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Early in the election cycle, it appeared that the Democrats would have several exciting primary races.To date, however, what is most intriguing is the success “establishment” Democrats have had in resolving competitive open seat primaries.Democrats have also seen their down-ballot primaries reshaped by the presidential race.Democratic primaries have been less competitive than those of Republicans for the past three election cycles.If one group, or a small number of groups working together, focuses resources on two or three primary elections, a message is sent to moderate members of Congress that bipartisan compromise carries with it the risk of “getting primaried” – or being replaced by a more ideologically extreme candidate of your own party.Even if such efforts are ultimately unsuccessful, they can generate enough media coverage to frighten other incumbents.Two Republican incumbents have lost their seats due to unusual, court-ordered mid-decade redistricting in North Carolina and Virginia.
There have been a few races that wound up being less competitive than this, such as those of Representative John Shimkus (R-IL) and Representative David Joyce (R-OH), where money was spent on behalf of conservative challengers.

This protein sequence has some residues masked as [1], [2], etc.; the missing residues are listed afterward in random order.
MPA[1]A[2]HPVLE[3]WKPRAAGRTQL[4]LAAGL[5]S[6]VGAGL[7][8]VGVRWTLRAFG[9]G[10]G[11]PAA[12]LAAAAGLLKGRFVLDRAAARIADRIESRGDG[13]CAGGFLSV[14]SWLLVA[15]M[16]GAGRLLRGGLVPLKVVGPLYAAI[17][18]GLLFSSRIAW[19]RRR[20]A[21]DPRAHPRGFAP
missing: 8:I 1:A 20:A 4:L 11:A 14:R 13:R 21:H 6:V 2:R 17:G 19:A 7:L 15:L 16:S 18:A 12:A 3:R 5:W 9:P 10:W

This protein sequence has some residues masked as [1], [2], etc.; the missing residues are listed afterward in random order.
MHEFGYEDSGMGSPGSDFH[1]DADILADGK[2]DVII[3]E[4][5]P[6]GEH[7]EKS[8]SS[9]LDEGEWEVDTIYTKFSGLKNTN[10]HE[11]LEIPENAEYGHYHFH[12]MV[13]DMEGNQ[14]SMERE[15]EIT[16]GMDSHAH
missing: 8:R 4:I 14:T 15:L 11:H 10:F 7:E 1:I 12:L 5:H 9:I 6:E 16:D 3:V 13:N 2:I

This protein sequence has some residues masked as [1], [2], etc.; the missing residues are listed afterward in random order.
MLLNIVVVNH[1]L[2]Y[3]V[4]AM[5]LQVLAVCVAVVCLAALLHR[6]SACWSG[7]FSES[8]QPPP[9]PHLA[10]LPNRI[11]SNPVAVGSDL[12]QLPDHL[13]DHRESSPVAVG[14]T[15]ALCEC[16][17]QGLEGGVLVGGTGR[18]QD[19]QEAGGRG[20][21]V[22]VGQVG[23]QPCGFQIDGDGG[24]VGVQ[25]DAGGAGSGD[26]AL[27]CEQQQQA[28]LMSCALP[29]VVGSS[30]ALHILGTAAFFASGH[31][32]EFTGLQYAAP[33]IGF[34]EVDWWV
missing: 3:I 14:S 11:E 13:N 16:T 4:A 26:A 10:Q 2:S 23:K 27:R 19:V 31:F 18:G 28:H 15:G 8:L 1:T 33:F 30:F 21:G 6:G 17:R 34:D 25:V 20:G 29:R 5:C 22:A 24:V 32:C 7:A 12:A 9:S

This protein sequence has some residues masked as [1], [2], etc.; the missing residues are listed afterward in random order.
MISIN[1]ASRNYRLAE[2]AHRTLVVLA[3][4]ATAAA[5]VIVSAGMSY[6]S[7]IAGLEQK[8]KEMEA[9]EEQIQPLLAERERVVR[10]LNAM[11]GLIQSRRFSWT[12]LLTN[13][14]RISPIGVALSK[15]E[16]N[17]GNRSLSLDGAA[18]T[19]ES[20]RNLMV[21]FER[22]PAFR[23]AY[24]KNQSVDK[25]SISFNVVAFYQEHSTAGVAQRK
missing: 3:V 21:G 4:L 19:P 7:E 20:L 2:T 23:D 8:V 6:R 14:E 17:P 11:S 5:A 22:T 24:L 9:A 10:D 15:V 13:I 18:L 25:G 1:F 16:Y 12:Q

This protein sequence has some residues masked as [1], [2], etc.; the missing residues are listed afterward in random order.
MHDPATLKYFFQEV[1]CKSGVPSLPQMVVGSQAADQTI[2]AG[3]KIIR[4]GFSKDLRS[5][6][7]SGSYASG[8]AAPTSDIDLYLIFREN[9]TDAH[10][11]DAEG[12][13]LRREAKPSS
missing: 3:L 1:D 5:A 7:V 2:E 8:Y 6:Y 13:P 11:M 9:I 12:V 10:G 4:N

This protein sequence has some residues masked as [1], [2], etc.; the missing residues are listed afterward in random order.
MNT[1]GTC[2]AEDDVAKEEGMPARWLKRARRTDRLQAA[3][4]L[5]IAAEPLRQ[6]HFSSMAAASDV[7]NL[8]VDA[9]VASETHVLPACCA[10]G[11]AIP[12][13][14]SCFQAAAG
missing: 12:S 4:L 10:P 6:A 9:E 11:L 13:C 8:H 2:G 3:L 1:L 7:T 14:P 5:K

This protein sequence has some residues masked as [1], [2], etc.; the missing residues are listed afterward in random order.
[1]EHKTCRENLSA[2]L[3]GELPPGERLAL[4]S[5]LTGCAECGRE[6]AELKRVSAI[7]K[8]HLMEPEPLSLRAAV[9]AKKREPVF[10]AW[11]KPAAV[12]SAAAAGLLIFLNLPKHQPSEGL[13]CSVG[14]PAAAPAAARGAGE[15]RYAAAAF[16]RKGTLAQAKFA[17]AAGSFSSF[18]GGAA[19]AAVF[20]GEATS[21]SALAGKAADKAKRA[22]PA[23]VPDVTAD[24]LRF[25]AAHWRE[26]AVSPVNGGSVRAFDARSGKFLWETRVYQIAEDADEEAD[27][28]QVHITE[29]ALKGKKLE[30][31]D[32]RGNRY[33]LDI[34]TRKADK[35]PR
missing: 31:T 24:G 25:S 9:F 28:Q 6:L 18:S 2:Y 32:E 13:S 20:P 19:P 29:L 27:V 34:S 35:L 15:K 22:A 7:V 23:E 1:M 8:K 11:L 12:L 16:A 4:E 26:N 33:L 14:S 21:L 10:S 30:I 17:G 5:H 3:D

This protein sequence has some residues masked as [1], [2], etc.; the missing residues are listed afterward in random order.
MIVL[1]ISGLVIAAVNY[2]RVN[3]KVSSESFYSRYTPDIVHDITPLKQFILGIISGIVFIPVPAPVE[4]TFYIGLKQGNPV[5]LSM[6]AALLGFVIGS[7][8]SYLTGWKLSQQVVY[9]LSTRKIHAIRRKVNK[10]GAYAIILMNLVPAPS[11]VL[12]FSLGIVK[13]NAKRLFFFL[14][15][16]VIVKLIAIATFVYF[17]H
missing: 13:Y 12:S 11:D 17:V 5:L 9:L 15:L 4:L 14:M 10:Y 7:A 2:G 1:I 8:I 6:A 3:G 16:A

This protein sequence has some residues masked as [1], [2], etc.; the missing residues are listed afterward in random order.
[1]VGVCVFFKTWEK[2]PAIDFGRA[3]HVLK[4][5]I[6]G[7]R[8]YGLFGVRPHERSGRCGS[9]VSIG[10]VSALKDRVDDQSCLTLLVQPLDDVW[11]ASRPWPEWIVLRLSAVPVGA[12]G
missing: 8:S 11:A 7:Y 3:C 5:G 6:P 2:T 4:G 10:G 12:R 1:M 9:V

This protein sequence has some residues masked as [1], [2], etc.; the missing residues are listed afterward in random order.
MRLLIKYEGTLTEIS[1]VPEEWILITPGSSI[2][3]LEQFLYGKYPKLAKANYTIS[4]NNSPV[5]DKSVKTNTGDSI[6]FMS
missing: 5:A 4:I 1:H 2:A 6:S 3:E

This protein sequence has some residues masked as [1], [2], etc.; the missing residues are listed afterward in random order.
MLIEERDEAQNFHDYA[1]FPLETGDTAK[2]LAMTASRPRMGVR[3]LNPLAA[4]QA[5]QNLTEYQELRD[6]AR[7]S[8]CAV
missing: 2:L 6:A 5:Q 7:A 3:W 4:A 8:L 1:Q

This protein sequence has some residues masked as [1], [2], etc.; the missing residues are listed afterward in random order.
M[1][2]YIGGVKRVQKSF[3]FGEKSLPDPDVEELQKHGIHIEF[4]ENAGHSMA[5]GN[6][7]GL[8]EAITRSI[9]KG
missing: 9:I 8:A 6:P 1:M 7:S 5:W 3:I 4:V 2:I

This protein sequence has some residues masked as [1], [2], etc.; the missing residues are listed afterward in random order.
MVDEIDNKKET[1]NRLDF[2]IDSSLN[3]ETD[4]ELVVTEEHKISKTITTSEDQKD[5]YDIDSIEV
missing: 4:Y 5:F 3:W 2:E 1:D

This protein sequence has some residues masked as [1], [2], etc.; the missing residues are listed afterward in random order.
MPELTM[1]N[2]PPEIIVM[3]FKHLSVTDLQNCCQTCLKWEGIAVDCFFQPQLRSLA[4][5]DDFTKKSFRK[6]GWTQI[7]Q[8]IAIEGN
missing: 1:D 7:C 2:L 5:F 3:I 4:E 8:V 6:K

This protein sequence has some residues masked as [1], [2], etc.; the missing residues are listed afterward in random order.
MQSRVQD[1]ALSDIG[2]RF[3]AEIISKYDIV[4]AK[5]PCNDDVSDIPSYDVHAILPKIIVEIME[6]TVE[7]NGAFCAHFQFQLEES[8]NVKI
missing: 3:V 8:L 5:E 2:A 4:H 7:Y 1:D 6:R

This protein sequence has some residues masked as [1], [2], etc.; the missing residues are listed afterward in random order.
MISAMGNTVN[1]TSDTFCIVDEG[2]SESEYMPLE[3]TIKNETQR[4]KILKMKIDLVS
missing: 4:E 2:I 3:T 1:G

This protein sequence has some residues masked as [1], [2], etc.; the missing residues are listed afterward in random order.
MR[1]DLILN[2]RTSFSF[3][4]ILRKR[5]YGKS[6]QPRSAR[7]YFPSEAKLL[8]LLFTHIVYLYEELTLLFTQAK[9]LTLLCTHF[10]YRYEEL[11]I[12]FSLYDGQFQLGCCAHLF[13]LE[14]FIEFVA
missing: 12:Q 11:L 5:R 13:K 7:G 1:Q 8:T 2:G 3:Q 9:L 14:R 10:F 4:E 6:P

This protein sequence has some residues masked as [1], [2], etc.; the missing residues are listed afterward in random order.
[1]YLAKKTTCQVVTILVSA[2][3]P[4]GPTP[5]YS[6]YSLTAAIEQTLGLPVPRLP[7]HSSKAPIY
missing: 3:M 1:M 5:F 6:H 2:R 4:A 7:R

In such cases, the money did not yield competitive races.
In the Senate, where five centrist Republicans (Pat Roberts, Lamar Alexander, Mitch Mc Connell, Thad Cochran and John Cornyn) fended off conservative primary opponents in 2014, there have not yet been any competitive races.
Three of these incumbents were running in Texas, a state that supported Ted Cruz in the primary.
More so than in any other state, Texas Republican primary candidates had something to gain by tying their campaigns to Cruz’s since he was such a heavy favorite in the state.
Americans have been riveted by the 2016 presidential primaries and the media spectacle that has surrounded the Donald Trump campaign.